The skin of an average adult human has a surface area of about 2 square meters (21.5 square feet). It is in direct contact with the external environment that harbours a variety of microbes potentially capable of making a home for themselves on the skin.
The microbes on the skin constitute a skin microbiota whose composition varies on different regions of the body depending on the conditions there.
Thanks to the protein keratin, which is found on the surface skin cells, the microbes cannot easily penetrate the skin to move into the interior of the body, but they may still remain as residents on the surface.
In addition to this physical barrier, the skin can keep its residents in check by a number of other means.
Since the outer layer of skin cells is continuously dying and being sloughed off, some of the attached microbes are lost with them.
Skin is subject to drying conditions and the lack of moisture is harmful to some microbes. Skin also has glands that produce sweat or oils containing substances that limit the growth of the skin microbes.
Even though their growth is restricted, there is always a collection of bacteria of different species that normally inhabit the skin without causing any health problems.
Protective skin microbes
A recent study found that some of the bacteria present among human skin microbiota can have a beneficial effect by protecting against certain pathogenic bacteria.
The study involved patients with atopic dermatitis (AD), a condition in which the skin becomes dry, itchy and inflamed making it more readily subject to infection by pathogenic bacteria such as Staphylococcus aureus.
Staphylococcus aureus is not normally a major component of the skin microbiota, but becomes abundant on the skin of many AD patients.
AD patients who had S. aureus present on their skin and had infections carry a less diverse population of bacteria that normally constitute the skin microbiota.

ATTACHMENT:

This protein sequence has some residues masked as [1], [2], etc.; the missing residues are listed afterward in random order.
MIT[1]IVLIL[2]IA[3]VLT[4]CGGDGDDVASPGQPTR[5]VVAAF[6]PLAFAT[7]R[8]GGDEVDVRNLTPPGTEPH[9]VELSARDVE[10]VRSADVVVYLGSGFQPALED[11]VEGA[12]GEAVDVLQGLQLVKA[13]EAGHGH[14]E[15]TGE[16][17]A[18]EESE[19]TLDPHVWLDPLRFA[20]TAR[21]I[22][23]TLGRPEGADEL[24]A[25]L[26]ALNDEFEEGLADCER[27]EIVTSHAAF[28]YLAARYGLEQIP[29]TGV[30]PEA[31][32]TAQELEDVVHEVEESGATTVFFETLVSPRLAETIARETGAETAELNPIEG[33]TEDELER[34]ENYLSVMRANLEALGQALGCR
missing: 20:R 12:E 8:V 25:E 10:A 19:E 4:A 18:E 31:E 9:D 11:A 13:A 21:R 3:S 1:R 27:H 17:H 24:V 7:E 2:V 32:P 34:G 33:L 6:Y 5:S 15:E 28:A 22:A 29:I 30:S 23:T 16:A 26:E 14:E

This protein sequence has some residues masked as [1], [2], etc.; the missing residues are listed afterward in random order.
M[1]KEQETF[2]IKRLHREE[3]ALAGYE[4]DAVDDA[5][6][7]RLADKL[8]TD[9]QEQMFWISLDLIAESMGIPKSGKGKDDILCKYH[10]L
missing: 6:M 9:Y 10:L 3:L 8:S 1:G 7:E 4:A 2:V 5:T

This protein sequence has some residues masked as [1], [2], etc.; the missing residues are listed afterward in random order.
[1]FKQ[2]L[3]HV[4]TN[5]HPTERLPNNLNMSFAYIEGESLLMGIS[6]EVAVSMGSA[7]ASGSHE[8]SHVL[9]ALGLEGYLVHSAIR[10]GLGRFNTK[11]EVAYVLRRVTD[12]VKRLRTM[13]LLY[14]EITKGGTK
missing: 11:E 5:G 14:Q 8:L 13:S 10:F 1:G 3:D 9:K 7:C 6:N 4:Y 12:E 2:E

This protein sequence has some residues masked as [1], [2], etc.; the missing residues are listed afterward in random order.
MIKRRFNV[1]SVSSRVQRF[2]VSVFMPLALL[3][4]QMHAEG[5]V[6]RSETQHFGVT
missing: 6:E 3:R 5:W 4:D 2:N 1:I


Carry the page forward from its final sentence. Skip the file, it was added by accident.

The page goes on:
This led researchers to wonder if some bacteria normally present in the microbiota were able to block the growth of S. aureus, and when these protective bacteria were absent, that protection was lost.
Their study found that certain non-pathogenic species of Staphylococcus (S. epidermidis and S. hominis) and other bacteria normally present on the skin of healthy persons were able to produce antimicrobial substances to inhibit the growth of S.aureus. These non-pathogens were more abundant on healthy non-AD persons but had a much lower frequency on AD patients.
In experiments, S. aureus put on the back skin of mice could be completely eliminated if S.hominis bacteria were applied twice daily for 1 week.
The antimicrobial substance from S.hominis was isolated and identified as a protein of the type known as lantibiotics. Tests of this protein showed that it inhibited the growth of S.aureus but not that of other bacteria usually found among the skin microbiota.
Strains of S. hominis and S. epidermidis bacteria that were shown to produce lantibiotics were also isolated and tested on AD patients who were tested S.aureus positive.
The lantibiotic bacteria were incorporated into a cream and applied to the forearm of each of 5 patients who participated in the study. Control AD patients received no treatment or only cream without the lantibiotic.
Twenty-four hours after one treatment, the bacteria-cream treatment had significantly reduced the S.aureus bacteria on the skin of treated AD patients compared to the control AD patients.
The researchers conclude that bacteria normally resident on healthy skin are able to protect against Staphylococcus aureus. Application of these bacteria to AD patients’ skin can significantly defend against pathogenic Staphylococcus.
Some questions remain: Protection failed in the case of AD patients with greatly increased numbers of S.aureus. Why?Do the factors responsible for the dermatitis itself also cause the suppression of the beneficial bacteria thereby allowing S.aureus